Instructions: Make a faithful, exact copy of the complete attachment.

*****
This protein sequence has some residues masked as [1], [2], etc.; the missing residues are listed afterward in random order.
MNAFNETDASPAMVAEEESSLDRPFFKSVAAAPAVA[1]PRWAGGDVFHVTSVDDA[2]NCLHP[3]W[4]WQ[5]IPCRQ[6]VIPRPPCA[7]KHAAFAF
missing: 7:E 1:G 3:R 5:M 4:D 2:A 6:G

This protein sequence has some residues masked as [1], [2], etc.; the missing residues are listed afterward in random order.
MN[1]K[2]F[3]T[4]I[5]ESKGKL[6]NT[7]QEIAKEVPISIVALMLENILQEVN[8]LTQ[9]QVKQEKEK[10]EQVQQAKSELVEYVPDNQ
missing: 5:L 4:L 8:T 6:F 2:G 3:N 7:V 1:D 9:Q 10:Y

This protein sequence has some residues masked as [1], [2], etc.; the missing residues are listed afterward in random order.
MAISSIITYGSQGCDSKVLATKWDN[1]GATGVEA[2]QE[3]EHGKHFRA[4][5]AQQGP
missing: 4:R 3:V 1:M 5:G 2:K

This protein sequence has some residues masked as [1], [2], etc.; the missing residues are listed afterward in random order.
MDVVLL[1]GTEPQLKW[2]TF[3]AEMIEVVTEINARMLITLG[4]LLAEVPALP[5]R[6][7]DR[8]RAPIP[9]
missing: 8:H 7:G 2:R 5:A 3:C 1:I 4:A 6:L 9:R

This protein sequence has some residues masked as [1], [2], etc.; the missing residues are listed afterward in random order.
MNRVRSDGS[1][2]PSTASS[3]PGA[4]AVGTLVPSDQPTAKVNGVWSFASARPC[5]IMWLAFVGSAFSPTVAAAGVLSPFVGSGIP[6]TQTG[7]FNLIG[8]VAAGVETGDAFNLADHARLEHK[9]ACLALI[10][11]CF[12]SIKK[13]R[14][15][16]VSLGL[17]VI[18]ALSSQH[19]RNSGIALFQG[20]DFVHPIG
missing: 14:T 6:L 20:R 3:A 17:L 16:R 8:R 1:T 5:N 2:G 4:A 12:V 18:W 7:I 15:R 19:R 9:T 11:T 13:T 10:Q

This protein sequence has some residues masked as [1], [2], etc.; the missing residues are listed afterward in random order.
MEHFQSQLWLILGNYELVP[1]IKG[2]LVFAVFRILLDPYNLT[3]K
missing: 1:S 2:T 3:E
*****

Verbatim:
This protein sequence has some residues masked as [1], [2], etc.; the missing residues are listed afterward in random order.
MNAFNETDASPAMVAEEESSLDRPFFKSVAAAPAVA[1]PRWAGGDVFHVTSVDDA[2]NCLHP[3]W[4]WQ[5]IPCRQ[6]VIPRPPCA[7]KHAAFAF
missing: 7:E 1:G 3:R 5:M 4:D 2:A 6:G

This protein sequence has some residues masked as [1], [2], etc.; the missing residues are listed afterward in random order.
MN[1]K[2]F[3]T[4]I[5]ESKGKL[6]NT[7]QEIAKEVPISIVALMLENILQEVN[8]LTQ[9]QVKQEKEK[10]EQVQQAKSELVEYVPDNQ
missing: 5:L 4:L 8:T 6:F 2:G 3:N 7:V 1:D 9:Q 10:Y

This protein sequence has some residues masked as [1], [2], etc.; the missing residues are listed afterward in random order.
MAISSIITYGSQGCDSKVLATKWDN[1]GATGVEA[2]QE[3]EHGKHFRA[4][5]AQQGP
missing: 4:R 3:V 1:M 5:G 2:K

This protein sequence has some residues masked as [1], [2], etc.; the missing residues are listed afterward in random order.
MDVVLL[1]GTEPQLKW[2]TF[3]AEMIEVVTEINARMLITLG[4]LLAEVPALP[5]R[6][7]DR[8]RAPIP[9]
missing: 8:H 7:G 2:R 5:A 3:C 1:I 4:A 6:L 9:R

This protein sequence has some residues masked as [1], [2], etc.; the missing residues are listed afterward in random order.
MNRVRSDGS[1][2]PSTASS[3]PGA[4]AVGTLVPSDQPTAKVNGVWSFASARPC[5]IMWLAFVGSAFSPTVAAAGVLSPFVGSGIP[6]TQTG[7]FNLIG[8]VAAGVETGDAFNLADHARLEHK[9]ACLALI[10][11]CF[12]SIKK[13]R[14][15][16]VSLGL[17]VI[18]ALSSQH[19]RNSGIALFQG[20]DFVHPIG
missing: 14:T 6:L 20:R 3:A 17:L 16:R 8:R 1:T 5:N 2:G 4:A 12:V 18:W 7:I 15:R 19:R 9:T 11:T 13:T 10:Q

This protein sequence has some residues masked as [1], [2], etc.; the missing residues are listed afterward in random order.
MEHFQSQLWLILGNYELVP[1]IKG[2]LVFAVFRILLDPYNLT[3]K
missing: 1:S 2:T 3:E